When you run big real-life industrial operations, there’s always a gauge or readout somewhere deep in the facility that your engineers or field teams need to check in person. Lilz is a Japanese startup that builds devices you can set up to read these meters remotely, and the company just raised $4.1 million as they enter the North American market.
Lilz’s devices are basically battery-powered smart cameras that can last for years between charges, while monitoring something like a pressure gauge 24/7.
It may sound a little odd in this modern era — why not just have a smart steam gauge in the first place? The simple truth is much infrastructure and heavy industry doesn’t have that option, or retrofitting may be prohibitively expensive. Yet for safety or efficiency reasons, some simple readout needs to be looked at regularly.
Sending a human down is the simplest solution or was until Lilz made its devices available a couple years ago. Their robust but low-power computer vision stack analyzes images of the gauge and relays that information digitally.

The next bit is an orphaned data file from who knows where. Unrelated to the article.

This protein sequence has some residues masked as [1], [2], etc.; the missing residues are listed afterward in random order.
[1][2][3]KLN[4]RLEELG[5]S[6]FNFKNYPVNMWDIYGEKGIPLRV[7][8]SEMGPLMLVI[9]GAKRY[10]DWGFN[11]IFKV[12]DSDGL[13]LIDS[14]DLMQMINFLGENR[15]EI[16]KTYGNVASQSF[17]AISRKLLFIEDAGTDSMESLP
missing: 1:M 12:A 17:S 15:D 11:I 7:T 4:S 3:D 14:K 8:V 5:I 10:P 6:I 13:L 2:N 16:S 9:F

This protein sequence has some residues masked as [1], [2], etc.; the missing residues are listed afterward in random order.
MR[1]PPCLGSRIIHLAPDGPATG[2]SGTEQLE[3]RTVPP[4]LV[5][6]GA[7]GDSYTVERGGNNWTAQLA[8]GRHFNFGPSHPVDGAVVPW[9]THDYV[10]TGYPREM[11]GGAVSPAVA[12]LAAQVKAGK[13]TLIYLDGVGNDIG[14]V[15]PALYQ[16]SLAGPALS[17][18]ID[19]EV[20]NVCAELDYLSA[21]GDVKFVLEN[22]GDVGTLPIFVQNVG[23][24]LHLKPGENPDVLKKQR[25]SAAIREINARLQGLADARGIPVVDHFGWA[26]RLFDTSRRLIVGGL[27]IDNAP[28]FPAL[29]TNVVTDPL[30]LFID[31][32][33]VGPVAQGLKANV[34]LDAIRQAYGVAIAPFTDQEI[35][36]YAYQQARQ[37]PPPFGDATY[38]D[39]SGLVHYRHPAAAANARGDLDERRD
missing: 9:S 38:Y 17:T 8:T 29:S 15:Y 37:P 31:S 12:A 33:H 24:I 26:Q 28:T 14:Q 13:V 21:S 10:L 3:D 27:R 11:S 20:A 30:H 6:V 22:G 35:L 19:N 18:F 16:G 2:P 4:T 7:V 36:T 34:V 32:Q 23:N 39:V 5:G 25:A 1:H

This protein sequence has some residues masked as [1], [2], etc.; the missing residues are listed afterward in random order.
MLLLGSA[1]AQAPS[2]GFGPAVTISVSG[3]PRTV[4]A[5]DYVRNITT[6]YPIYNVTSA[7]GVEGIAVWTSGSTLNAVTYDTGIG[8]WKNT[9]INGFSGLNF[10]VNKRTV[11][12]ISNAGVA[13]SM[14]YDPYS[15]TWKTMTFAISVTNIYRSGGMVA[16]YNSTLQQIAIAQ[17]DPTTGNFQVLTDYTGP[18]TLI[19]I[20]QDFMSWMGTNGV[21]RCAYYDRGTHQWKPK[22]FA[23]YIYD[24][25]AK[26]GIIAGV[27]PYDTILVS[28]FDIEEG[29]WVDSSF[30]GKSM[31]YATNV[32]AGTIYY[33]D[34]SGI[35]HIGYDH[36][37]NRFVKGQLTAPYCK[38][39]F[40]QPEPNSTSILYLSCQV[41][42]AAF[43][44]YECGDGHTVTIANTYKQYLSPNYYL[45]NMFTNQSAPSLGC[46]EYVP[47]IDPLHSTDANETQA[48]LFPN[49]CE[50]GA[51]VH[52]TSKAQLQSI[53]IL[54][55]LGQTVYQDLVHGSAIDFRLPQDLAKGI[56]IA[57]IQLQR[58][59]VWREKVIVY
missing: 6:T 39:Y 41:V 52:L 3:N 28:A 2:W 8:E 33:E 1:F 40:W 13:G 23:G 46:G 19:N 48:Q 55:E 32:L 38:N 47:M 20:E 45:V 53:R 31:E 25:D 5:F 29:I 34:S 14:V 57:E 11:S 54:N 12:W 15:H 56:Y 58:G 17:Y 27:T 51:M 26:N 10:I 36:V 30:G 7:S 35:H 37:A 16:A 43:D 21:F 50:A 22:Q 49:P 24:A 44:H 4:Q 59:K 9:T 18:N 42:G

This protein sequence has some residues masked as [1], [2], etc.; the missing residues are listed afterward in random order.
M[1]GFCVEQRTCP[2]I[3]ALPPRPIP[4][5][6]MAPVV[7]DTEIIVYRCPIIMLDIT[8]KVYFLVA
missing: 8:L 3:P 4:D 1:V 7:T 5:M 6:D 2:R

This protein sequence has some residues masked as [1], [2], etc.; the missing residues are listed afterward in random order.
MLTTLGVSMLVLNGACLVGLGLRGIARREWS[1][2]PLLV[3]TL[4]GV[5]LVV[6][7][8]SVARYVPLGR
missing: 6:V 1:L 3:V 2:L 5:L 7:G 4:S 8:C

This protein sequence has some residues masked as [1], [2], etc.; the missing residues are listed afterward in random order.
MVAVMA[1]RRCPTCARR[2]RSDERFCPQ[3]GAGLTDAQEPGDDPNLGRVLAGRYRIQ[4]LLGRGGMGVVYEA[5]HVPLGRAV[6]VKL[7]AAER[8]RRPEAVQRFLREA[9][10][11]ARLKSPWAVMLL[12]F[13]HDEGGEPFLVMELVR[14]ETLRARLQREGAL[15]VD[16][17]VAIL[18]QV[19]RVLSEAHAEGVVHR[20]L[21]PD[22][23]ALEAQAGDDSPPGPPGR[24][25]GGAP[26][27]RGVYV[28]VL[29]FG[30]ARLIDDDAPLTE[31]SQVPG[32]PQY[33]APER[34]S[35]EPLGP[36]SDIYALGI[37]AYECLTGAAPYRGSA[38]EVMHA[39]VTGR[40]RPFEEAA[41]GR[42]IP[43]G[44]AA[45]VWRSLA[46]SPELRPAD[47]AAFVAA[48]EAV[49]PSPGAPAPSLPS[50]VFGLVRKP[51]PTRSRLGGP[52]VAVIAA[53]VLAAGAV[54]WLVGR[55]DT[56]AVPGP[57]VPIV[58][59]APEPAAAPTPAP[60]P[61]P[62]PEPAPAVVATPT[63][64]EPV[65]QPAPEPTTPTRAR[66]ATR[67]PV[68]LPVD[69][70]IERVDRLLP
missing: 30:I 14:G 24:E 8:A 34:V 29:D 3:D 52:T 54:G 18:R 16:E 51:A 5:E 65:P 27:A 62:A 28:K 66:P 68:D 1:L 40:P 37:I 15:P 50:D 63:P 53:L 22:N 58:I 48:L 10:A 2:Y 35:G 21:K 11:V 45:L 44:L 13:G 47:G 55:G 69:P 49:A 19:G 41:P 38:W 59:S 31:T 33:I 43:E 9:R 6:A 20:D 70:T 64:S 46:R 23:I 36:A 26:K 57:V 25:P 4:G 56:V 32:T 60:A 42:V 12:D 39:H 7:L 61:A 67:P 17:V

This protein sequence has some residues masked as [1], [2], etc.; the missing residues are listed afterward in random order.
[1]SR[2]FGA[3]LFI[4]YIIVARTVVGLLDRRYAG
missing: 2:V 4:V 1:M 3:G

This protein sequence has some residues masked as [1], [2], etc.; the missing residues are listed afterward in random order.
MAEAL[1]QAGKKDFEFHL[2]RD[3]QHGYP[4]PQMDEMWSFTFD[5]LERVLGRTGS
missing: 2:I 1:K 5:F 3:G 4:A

Now the Okinawa-based company has about 3,500 active cameras at 500 locations and has raised 590 million yen (approximately $4.1 million today) to fuel the next phase of their business. Its investors include JIC Venture Growth Investments, Mitsubishi UFJ Capital, Tokyo Century, Dimension Fund, Okinawa Development Finance Corporation, Okinawa’s Science and Technology Development Center, and Dogan Beta. That’s a Series B round, about twice their $2.2 million Series A round in 2021.
The company has received FCC and ISED certification for its devices and is preparing to launch in the U.S. and Canada. They plan to double their camera deployments and then rapidly expand afterward.